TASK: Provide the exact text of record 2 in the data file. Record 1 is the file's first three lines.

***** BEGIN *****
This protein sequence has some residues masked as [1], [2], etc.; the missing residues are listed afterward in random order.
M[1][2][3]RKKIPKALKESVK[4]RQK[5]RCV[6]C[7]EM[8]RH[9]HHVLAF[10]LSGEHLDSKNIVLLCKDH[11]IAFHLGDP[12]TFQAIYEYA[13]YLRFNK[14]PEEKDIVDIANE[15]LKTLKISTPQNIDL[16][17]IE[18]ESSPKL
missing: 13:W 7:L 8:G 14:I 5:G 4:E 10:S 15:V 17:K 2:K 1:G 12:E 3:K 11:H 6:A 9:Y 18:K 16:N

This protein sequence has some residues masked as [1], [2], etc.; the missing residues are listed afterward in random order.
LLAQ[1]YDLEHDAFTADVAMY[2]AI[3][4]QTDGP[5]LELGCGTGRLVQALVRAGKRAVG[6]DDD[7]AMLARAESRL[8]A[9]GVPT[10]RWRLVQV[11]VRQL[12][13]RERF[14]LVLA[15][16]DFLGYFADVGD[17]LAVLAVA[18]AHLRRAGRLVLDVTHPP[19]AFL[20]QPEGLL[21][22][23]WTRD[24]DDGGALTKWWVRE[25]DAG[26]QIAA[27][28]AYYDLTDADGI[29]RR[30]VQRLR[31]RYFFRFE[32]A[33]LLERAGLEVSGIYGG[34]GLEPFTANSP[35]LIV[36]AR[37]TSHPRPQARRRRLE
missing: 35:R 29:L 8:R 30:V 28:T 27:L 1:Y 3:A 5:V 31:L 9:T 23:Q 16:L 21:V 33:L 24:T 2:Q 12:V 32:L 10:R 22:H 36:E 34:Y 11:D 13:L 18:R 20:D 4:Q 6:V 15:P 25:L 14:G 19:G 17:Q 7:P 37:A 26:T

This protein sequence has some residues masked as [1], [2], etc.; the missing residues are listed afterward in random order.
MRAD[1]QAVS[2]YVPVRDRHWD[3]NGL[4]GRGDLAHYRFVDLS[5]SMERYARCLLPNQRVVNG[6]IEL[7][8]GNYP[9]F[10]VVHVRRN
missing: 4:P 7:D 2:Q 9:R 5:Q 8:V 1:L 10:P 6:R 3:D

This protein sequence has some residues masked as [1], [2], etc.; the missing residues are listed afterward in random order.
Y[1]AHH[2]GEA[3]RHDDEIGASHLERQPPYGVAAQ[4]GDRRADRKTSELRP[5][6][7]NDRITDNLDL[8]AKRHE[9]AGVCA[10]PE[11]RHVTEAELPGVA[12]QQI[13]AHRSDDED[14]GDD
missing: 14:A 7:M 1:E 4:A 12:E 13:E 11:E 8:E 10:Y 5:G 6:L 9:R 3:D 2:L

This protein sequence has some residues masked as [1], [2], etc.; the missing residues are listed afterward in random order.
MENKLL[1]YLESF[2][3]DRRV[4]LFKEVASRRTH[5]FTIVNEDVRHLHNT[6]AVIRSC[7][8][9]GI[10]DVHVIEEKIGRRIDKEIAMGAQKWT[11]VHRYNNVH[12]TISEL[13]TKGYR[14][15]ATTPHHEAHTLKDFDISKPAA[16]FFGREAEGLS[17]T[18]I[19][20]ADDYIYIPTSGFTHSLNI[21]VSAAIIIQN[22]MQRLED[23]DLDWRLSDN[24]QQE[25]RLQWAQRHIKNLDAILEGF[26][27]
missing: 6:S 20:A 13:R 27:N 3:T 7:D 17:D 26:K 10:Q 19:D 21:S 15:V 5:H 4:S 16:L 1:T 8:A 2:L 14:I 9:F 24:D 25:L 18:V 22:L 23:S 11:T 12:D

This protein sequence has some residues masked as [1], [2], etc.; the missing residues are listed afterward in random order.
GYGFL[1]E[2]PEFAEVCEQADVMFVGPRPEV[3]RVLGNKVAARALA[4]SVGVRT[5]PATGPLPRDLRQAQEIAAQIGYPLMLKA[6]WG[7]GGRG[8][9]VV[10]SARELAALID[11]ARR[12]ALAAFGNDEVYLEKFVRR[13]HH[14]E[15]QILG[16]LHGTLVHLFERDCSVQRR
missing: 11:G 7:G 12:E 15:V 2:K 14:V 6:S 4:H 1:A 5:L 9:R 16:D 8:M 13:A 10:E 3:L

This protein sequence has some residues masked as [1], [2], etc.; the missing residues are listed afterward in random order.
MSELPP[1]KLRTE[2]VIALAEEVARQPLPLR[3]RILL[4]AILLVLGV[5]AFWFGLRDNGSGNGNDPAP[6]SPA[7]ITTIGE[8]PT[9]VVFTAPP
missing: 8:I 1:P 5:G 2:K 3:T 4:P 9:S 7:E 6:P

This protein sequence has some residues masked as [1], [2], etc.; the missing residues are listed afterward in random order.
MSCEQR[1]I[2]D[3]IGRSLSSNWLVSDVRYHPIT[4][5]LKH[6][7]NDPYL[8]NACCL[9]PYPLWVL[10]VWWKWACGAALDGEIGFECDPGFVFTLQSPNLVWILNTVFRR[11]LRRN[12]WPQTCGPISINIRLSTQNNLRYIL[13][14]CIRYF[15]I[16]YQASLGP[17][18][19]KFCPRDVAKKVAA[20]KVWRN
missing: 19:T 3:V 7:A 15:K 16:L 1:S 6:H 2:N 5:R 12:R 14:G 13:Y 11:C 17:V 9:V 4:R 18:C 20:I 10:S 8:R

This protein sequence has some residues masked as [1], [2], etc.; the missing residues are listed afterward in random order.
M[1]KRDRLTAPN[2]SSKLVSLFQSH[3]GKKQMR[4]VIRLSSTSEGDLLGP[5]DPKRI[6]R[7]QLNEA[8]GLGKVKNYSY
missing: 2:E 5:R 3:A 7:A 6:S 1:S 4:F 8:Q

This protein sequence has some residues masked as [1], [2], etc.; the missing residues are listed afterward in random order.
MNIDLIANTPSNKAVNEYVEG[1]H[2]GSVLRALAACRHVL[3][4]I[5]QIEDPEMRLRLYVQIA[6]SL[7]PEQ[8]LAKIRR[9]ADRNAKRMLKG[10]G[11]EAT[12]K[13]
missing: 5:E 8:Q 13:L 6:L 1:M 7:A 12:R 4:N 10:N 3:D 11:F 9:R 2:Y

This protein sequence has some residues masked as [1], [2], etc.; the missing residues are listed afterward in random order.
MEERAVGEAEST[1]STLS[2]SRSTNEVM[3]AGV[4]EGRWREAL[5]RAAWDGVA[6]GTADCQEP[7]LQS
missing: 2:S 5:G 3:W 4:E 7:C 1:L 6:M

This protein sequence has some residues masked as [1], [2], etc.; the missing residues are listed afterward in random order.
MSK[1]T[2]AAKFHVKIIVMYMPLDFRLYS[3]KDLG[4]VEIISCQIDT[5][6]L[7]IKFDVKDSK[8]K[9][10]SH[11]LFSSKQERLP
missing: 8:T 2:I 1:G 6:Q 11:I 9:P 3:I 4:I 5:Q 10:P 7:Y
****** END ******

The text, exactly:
This protein sequence has some residues masked as [1], [2], etc.; the missing residues are listed afterward in random order.
LLAQ[1]YDLEHDAFTADVAMY[2]AI[3][4]QTDGP[5]LELGCGTGRLVQALVRAGKRAVG[6]DDD[7]AMLARAESRL[8]A[9]GVPT[10]RWRLVQV[11]VRQL[12][13]RERF[14]LVLA[15][16]DFLGYFADVGD[17]LAVLAVA[18]AHLRRAGRLVLDVTHPP[19]AFL[20]QPEGLL[21][22][23]WTRD[24]DDGGALTKWWVRE[25]DAG[26]QIAA[27][28]AYYDLTDADGI[29]RR[30]VQRLR[31]RYFFRFE[32]A[33]LLERAGLEVSGIYGG[34]GLEPFTANSP[35]LIV[36]AR[37]TSHPRPQARRRRLE
missing: 35:R 29:L 8:R 30:V 28:T 27:L 1:Y 3:A 5:V 31:L 9:T 23:Q 16:L 21:V 33:L 24:T 2:Q 12:V 32:L 10:R 22:H 36:E 34:Y 11:D 13:L 18:R 20:D 4:Q 6:V 15:P 25:L 14:G 19:G 17:Q 7:P 37:A 26:T